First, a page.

World Rugby has insisted promotion and relegation will be a part of its proposed new World League despite opposition from within the Six Nations.
Earlier this week, World Rugby chairman Sir Bill Beaumont called an emergency meeting in Dublin later this month to discuss the future of the international game amid widespread criticism of the latest proposals for the concept.
Beaumont stressed that "no decisions have been made" following concerns over player welfare and the "marginalising" of smaller nations such as Georgia and the Pacific Islands.
In its latest statement on the matter, World Rugby revealed its original proposal includes relegation from both the Six Nations and a six-team Rugby Championship, also featuring Japan and Fiji, referred to as the Rest of the World.
Under the proposal the competition would debut in 2022, be held in its full form every two years - but not in World Cup years - and a "truncated version" in British and Irish Lions years.
One team from the Six Nations and one from the Rest of the World would face relegation each time the competition is played in full, or every two years.
"Contrary to reports, our proposed competition provides opportunities for all teams to compete at the top level on merit, with promotion and relegation," World Rugby’s statement reads.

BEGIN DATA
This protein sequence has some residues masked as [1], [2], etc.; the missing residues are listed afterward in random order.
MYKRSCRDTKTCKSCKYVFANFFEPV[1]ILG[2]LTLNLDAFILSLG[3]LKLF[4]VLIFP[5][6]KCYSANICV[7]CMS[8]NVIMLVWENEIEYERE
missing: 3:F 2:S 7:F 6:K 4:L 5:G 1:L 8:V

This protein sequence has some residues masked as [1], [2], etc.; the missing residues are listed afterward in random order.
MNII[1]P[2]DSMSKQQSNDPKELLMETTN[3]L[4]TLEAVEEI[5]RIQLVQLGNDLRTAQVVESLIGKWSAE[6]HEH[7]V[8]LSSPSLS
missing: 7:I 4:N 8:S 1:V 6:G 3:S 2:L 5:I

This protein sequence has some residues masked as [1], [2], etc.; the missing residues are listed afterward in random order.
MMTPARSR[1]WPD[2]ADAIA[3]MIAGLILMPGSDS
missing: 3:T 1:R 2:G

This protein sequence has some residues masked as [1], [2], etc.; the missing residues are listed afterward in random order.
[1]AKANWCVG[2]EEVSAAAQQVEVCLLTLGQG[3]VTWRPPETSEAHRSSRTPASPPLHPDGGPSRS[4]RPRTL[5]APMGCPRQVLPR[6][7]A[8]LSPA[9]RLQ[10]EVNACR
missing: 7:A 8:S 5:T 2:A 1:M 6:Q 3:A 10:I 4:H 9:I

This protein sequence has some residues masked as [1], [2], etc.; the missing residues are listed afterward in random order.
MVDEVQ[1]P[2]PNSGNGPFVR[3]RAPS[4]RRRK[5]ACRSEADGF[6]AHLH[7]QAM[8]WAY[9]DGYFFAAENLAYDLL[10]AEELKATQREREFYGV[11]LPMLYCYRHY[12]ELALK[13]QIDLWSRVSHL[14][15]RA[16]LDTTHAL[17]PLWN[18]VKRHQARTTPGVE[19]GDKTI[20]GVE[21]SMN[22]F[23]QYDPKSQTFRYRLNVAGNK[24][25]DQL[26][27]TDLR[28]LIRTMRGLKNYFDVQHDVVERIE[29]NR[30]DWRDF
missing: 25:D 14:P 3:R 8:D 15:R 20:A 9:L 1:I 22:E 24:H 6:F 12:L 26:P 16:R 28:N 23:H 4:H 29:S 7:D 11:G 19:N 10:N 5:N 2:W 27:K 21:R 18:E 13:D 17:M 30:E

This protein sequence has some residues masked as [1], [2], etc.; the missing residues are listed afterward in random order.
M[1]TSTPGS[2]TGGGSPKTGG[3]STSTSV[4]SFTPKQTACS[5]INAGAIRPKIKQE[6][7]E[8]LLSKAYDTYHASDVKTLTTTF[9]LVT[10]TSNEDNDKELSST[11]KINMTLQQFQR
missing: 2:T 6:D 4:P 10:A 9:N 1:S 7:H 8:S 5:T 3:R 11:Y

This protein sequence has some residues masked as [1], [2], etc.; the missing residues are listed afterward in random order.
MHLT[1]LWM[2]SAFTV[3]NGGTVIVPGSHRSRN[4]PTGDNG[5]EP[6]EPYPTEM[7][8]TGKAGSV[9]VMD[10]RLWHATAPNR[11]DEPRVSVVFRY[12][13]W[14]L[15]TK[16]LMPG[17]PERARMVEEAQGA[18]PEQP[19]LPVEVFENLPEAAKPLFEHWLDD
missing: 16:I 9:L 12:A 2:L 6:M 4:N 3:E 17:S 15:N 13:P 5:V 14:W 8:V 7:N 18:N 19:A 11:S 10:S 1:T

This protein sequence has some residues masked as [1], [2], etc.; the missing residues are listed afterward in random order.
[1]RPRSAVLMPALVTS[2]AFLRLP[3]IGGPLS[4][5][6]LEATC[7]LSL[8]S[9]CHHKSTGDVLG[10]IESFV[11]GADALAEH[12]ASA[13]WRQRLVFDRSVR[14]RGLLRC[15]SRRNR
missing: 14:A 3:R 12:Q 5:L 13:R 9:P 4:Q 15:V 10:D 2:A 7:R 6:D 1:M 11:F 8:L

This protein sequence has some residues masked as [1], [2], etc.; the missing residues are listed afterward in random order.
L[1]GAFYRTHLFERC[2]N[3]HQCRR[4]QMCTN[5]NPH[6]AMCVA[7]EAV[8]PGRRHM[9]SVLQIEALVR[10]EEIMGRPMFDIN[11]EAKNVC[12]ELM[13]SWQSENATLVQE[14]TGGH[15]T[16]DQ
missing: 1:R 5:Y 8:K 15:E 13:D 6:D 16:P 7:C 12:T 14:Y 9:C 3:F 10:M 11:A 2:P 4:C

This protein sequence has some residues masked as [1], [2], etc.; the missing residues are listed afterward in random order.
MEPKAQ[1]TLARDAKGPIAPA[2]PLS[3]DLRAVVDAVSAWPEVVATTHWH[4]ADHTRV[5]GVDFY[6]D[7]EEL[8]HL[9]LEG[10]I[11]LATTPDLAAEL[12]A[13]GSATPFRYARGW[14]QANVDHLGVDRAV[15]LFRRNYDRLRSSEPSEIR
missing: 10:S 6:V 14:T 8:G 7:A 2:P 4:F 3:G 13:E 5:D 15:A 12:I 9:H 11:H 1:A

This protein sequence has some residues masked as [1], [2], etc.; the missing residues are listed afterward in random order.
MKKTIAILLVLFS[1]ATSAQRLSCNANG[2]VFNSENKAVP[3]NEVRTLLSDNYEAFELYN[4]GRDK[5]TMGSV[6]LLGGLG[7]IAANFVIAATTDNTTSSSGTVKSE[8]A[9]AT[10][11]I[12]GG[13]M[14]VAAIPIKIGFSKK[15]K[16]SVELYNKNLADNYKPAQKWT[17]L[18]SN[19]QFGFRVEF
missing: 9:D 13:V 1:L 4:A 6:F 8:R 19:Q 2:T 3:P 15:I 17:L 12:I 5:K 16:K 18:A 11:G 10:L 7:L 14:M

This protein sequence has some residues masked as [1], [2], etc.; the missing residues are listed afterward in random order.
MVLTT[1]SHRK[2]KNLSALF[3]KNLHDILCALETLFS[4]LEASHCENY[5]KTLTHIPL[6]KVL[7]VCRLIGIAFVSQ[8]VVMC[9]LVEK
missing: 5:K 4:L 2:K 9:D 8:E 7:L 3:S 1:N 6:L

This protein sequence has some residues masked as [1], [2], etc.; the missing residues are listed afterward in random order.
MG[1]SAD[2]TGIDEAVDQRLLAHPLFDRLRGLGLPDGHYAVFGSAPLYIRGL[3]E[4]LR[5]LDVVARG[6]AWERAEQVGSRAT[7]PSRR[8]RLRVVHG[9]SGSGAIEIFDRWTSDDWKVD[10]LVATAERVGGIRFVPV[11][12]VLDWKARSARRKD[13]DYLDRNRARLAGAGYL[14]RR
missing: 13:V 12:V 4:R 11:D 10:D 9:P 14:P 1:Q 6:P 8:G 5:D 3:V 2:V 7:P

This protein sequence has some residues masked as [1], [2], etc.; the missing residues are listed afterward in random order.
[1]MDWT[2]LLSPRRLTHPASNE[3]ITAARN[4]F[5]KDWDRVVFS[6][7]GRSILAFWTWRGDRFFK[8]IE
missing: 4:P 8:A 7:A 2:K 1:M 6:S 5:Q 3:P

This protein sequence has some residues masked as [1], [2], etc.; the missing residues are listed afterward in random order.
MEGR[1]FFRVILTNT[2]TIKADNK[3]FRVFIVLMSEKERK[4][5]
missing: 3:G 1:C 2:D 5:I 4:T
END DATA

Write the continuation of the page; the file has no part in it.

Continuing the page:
"Under this model, the Pacific Islands and all teams outside the current Six Nations and the Rugby Championship would have a potential pathway.
"With the proposed model incorporating competitions that are not owned or run by World Rugby, not all unions are presently in favour of immediate promotion and relegation.
"We continue to consider the feedback, but remain absolutely committed to an eventual pathway for all."
The 12-team World League would lead to more international matches, with International Rugby Players (IRP) President, Ireland fly-half Johnny Sexton, calling the proposal "out of touch".
World Rugby has insisted player welfare is fundamental to the sport.
"Within the original proposal, players would play a maximum of 13 matches if their team reaches the final, compared to an average of between 12 and 14 test matches presently," the statement adds.
"Most teams would play 11 matches.
"Growing the sport's fan base through more compelling competition is also vital as broadcasters will only pay more for a product that fans want to see.
"As part of the analysis, market research was conducted in the UK and France and more than 60 per cent of people surveyed, who saw a video of the competition format, said the concept would increase their interest in international rugby, while only four per cent said they would be less interested."
England captain Owen Farrell has said last week the proposal "shows no signs of improving an already difficult situation".
"Players are definitely open to discussing a new global season, but what we develop has to work with the club game in order to reduce conflict, deal with player release issues and make sure their welfare is looked after," he added.
"The proposal presented to us at the moment doesn't seem to have considered this properly."
World Rugby claimed the players' opposition was "surprising" as the two parties were still in talks, and IRP had made "some assumptions" about the proposed calendar revamp which "are inaccurate".